The Political Culture of Taiwanese Elites
AT THIS POINT, we need to inquire: why have Taiwan and European democracies have responded to the crisis spawned by the coronavirus in such a divergent fashion? The answer has to be found in the role of politics. While Taiwan has not forgotten the centrality of politics due to its particular geopolitical situation and its developmental trajectory during the 20th century, Europe has succumbed to the economistic outlook of globalization—forgetting thus the importance of the state as a key agent that guides and shapes the collective political life.
As such Taiwan has not hesitated to mobilize state resources to tackle this health emergency, during the first stages of this global health crisis in Europe, but neoliberal orthodoxy has proved to be a straitjacket that the European political elites have struggled to take off. The stark reality and the popular anger have thrust the European ruling class to temporarily undo its hegemonic discourse on austerity politics and the mantra about the inefficiency of the state.
Some have praised the transparency of the Taiwanese government when fighting the coronavirus. However, this narrative has been presented as a distinctive feature of the ethos of the Taiwanese government that contrasts with the “draconian” nature of the Chinese government. Even though it is true that such transparency has been crucial to combat the coronavirus, one cannot neglect the democratic deficiencies that still exist on the island and can also be found in the decision-making system of the EU and its effects on the member states. In this sense, the effective transparent policy carried out by the Taiwanese government has been a result of a political elite that does not hesitate to mobilize the state machinery to solve collective problems, emphasizing the role of politics above that of economics.
Consequently, this political practice does not necessarily reveal the existence of a consolidated democratic tradition in Taiwan, but a political legacy that conceives the role of the state in a very concrete way. All in all, China, Taiwan or South Korea are not as different as liberal media is trying to make us believe. After all, their developmental and political traditions have been shaped by similar processes that were kicked off by the global capitalist transformation of the 19th century.
Collective Experiences in Dealing with the Forces of Nature
IN ADDITION to these above-mentioned elements, there is another key factor that can help us to have a broader picture of both Europe’s underestimation of the dangers of the coronavirus and the success of the Taiwanese government at tackling it: the collective experience of the Taiwanese population in dealing with the forces of nature. Unlike what happens in China, Taiwan or other parts of the world, Europeans have been living completely disconnected from nature. Such disconnection skews our capacity of analysis and prevision.
For instance, Europeans don’t experience earthquakes, typhoons, or health crises on a regular basis. As a result of being sheltered by a privileged geography, climatology, and modern infrastructures, Europeans have forgotten that nature still is an important factor that shapes the lives of our societies. We cannot escape the forces of nature. In this light, Craig Murray, the former British diplomat, clarified that the collective hysteria that we are witnessing in Europe have been “driven by a societal rejection of the notion that the human species is part of the wider ecology, and that death and disease are unavoidable facts, with which it ought to be part of the human condition to come to terms”.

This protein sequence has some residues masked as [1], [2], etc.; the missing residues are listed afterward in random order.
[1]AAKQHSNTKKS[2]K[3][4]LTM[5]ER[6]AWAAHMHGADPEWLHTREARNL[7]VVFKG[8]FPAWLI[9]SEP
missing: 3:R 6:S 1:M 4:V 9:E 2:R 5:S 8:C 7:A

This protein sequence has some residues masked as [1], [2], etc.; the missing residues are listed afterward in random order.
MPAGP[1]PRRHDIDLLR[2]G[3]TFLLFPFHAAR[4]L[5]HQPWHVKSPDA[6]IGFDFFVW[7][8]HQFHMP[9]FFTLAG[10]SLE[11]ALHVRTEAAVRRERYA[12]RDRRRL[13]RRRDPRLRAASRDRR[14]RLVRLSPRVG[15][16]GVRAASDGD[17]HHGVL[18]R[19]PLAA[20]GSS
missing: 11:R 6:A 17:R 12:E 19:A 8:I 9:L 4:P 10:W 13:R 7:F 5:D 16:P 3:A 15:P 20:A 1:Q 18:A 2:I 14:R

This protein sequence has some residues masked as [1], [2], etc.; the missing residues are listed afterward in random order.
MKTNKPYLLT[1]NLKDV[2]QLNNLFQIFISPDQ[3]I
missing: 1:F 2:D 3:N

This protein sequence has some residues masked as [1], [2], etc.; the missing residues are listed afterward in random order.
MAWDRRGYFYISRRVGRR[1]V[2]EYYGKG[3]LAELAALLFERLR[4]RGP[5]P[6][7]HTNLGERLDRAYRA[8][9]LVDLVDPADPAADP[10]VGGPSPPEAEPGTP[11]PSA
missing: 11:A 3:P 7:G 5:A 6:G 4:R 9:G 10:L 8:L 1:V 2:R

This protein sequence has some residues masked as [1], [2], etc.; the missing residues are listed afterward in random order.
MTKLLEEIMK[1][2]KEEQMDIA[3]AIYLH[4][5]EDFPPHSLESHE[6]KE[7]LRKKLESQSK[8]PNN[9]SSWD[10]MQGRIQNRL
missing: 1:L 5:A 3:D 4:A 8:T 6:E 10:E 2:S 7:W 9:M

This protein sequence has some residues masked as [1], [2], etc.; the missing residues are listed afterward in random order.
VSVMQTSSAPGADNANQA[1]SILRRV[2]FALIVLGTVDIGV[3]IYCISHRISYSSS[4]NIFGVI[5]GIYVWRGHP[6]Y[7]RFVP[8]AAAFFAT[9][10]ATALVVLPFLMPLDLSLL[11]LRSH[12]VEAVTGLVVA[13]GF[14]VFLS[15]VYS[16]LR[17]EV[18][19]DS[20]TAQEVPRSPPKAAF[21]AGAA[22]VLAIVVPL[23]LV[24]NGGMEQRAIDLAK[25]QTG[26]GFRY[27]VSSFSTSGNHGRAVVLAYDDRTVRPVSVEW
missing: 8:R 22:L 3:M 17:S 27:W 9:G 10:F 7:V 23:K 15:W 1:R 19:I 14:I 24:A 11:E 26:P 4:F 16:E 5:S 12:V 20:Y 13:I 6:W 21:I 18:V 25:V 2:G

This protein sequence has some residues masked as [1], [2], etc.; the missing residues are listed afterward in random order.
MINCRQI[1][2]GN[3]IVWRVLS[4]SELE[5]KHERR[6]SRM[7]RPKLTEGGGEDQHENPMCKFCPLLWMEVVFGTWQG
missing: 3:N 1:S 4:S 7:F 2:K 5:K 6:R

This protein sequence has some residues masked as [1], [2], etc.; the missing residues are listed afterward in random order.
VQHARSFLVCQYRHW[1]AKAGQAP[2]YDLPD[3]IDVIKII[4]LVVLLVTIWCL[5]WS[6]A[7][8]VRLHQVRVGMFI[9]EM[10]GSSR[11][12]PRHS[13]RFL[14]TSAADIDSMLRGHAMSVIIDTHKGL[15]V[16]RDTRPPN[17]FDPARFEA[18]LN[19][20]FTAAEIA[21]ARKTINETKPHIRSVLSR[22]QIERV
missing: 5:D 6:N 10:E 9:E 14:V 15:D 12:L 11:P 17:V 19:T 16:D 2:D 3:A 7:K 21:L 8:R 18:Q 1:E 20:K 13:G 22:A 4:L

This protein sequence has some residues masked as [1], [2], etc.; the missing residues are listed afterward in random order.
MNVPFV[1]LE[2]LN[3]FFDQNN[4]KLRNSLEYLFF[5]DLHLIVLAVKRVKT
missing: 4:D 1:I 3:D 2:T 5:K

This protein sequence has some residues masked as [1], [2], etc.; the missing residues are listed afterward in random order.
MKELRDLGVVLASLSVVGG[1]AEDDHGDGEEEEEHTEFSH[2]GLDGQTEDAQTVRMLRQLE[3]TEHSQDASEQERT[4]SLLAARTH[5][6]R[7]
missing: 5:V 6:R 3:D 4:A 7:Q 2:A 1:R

The civic spirit that we have seen in China, Taiwan, South Korea or Japan, not only has to do with some cultural elements of individual responsibility towards the community and the existence of Confucianism but also to the collective experience in dealing with such forces of nature. In this sense, Taiwan began to prepare against the coronavirus in 2004 after the SARS crisis. The Taiwanese government created a Centers for Disease Control that integrated and coordinated multiple agencies and protocols to act against epidemics and bioterrorism. On the contrary, for Europe, this state of vulnerability is something novel. European eurocentrism has made unthinkable the current state of affairs.
How will the post-coronavirus scenario be? The experience tells us that in times of crisis, large corporations and the more deprotected sectors of the population seek refuge under the protection of the state. The 2008 financial crisis already made clear that markets were not efficient nor the main driving force for competitiveness. On the contrary, state intervention is crucial.
At this current historical juncture, we are at the gates of an adjustment of the process of the neoliberal globalization that began in the 1990s. The question is whether Europe will confront this new phase, emphasizing politics as the main foundation of collective life or if politics will remain captured by the dictate of economics. We are witnessing a “Polanyi moment”. The population desperately seeks protection and safety from the state in the midst of a geopolitical reorder, a looming recession and a tragic health crisis. Who is going to provide such protection? Place your bets.
Andres Herrera-Feligreras is a Doctor in History at the Public University of Navarra in Spain.
Ferran Pérez Mena is a Ph. D student in International Relations at the University of Sussex in the United Kingdom.